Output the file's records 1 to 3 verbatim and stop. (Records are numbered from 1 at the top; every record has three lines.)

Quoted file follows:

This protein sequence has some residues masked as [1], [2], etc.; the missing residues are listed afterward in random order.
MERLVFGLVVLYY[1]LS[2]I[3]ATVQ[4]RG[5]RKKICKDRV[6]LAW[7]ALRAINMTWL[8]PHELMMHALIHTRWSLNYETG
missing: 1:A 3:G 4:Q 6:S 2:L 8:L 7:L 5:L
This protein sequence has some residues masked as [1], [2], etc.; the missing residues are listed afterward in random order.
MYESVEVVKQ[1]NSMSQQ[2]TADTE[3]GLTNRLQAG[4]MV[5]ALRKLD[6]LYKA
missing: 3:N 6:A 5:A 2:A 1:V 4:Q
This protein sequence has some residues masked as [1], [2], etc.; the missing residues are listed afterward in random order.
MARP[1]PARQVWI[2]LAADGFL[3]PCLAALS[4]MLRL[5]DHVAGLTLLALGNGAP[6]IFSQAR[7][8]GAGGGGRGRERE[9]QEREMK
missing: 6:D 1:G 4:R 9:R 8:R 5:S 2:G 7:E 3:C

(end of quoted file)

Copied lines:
This protein sequence has some residues masked as [1], [2], etc.; the missing residues are listed afterward in random order.
MERLVFGLVVLYY[1]LS[2]I[3]ATVQ[4]RG[5]RKKICKDRV[6]LAW[7]ALRAINMTWL[8]PHELMMHALIHTRWSLNYETG
missing: 1:A 3:G 4:Q 6:S 2:L 8:L 7:L 5:L
This protein sequence has some residues masked as [1], [2], etc.; the missing residues are listed afterward in random order.
MYESVEVVKQ[1]NSMSQQ[2]TADTE[3]GLTNRLQAG[4]MV[5]ALRKLD[6]LYKA
missing: 3:N 6:A 5:A 2:A 1:V 4:Q
This protein sequence has some residues masked as [1], [2], etc.; the missing residues are listed afterward in random order.
MARP[1]PARQVWI[2]LAADGFL[3]PCLAALS[4]MLRL[5]DHVAGLTLLALGNGAP[6]IFSQAR[7][8]GAGGGGRGRERE[9]QEREMK
missing: 6:D 1:G 4:R 9:R 8:R 5:S 2:G 7:E 3:C